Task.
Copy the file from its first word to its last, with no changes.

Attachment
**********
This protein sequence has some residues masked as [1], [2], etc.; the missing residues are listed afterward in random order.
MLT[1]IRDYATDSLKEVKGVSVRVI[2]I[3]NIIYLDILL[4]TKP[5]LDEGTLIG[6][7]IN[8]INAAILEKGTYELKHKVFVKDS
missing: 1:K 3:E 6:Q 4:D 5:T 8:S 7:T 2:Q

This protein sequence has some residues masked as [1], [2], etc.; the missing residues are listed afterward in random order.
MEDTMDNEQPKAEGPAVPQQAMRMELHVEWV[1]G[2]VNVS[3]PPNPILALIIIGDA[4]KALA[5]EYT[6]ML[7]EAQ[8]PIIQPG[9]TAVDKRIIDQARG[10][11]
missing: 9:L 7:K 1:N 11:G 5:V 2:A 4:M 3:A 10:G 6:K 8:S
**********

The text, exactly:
This protein sequence has some residues masked as [1], [2], etc.; the missing residues are listed afterward in random order.
MLT[1]IRDYATDSLKEVKGVSVRVI[2]I[3]NIIYLDILL[4]TKP[5]LDEGTLIG[6][7]IN[8]INAAILEKGTYELKHKVFVKDS
missing: 1:K 3:E 6:Q 4:D 5:T 8:S 7:T 2:Q

This protein sequence has some residues masked as [1], [2], etc.; the missing residues are listed afterward in random order.
MEDTMDNEQPKAEGPAVPQQAMRMELHVEWV[1]G[2]VNVS[3]PPNPILALIIIGDA[4]KALA[5]EYT[6]ML[7]EAQ[8]PIIQPG[9]TAVDKRIIDQARG[10][11]
missing: 9:L 7:K 1:N 11:G 5:V 2:A 4:M 3:A 10:G 6:K 8:S